Miniloc Island is one of the few islands with accommodation and, almost an hour after leaving El Nido, we’re being welcomed by ukulele-playing staff and glasses of ginger juice. Miniloc Island Resort is refreshingly low-key: a smattering of over-water bungalows, their pylons patrolled by black-tipped reef sharks, and rustic beach-front cottages.
My room is next to the mango tree and every time I leave or return, the monkeys line up on my roof, a furry greeting party.
If you fancy something a bit flasher, nearby Lagen Island Resort is owned by the same Ayala family, and its 50 rooms and upstairs open-air buffet might be more your thing. We sail there for lunch one day and although it’s perfectly pleasant, the style of white-washed resort could be anywhere in the world, from the Bahamas to the Costas.
For my money, which tends to be limited, Miniloc Island Resort is smaller and more authentically Filipino. Handily, the Ayala family also own a telecommunications company so despite the isolation, you’re never far from decent wi-fi.
And isolated these islands certainly are: even the Filipinos refer to them as their country’s “last frontier”. They were, in fact, the inspiration for Alex Garland’s book and subsequent film, The Beach. Garland was living here when he wrote the novel and its plot – following a secret map to a hidden island paradise – is believed to have been based upon the small islands slipped into Bacuit Bay.
If that kind of thing is important to you, the region also regularly pops up on the world’s best beaches lists; Conde Nast Traveler, for example, regularly name-checks El Nido’s beaches, while Travel + Leisure last year voted Palawan the best island in the world.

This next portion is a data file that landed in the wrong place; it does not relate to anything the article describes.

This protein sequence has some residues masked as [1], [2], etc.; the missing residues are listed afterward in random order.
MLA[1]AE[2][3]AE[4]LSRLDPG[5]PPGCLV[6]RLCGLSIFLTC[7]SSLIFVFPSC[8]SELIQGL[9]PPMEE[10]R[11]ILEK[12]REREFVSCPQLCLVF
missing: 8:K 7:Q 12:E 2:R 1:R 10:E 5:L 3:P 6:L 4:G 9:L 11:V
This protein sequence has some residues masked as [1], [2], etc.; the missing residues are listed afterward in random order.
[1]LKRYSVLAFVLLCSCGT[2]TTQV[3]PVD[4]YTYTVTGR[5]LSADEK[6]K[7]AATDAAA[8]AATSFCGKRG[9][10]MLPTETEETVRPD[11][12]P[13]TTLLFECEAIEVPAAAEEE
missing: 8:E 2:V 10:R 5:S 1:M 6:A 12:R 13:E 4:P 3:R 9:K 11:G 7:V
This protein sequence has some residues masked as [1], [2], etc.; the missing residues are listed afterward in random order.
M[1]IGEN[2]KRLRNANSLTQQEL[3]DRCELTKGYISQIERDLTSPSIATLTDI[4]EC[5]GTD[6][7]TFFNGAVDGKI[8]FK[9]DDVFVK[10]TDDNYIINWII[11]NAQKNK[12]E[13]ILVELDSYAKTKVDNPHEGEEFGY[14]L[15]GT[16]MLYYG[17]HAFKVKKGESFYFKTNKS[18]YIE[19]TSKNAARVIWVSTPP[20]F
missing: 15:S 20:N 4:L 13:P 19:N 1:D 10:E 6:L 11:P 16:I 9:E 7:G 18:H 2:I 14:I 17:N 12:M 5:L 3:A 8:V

Our needs are simple: we’ve come to reintroduce ourselves to a sun we’ve been cruelly denied by the New Zealand winter, to wiggle our toes in talcum-powder sand, to snorkel and kayak, eat tropical fruit and get familiar with shorts, T-shirts and sunscreen. I’m not a diver but the happy conversations at the open-air restaurant each night suggest some of the world’s best diving is to be found in these parts.
After a breakfast of European and Filipino dishes (you’re never far from the national dish, adobo – slow-cooked pork or chicken marinated in soy sauce and vinegar), we set off on a bangka for a day of island-hopping.
A few bays over is one of the region’s greatest treasures, the unimaginatively, but accurately, named Big Lagoon. Surrounded by towering karst walls that look like a vast grey cathedral rearing up dramatically out of the water, we enter this spectacular lagoon via a shallow channel; inside is an enormous swimming hole.
The adjacent Small Lagoon is accessible only by swimming through a hole in a rock or paddling through in a kayak a low tide. We’re rewarded for our efforts with a wonderful hidden world, complete with a small cave.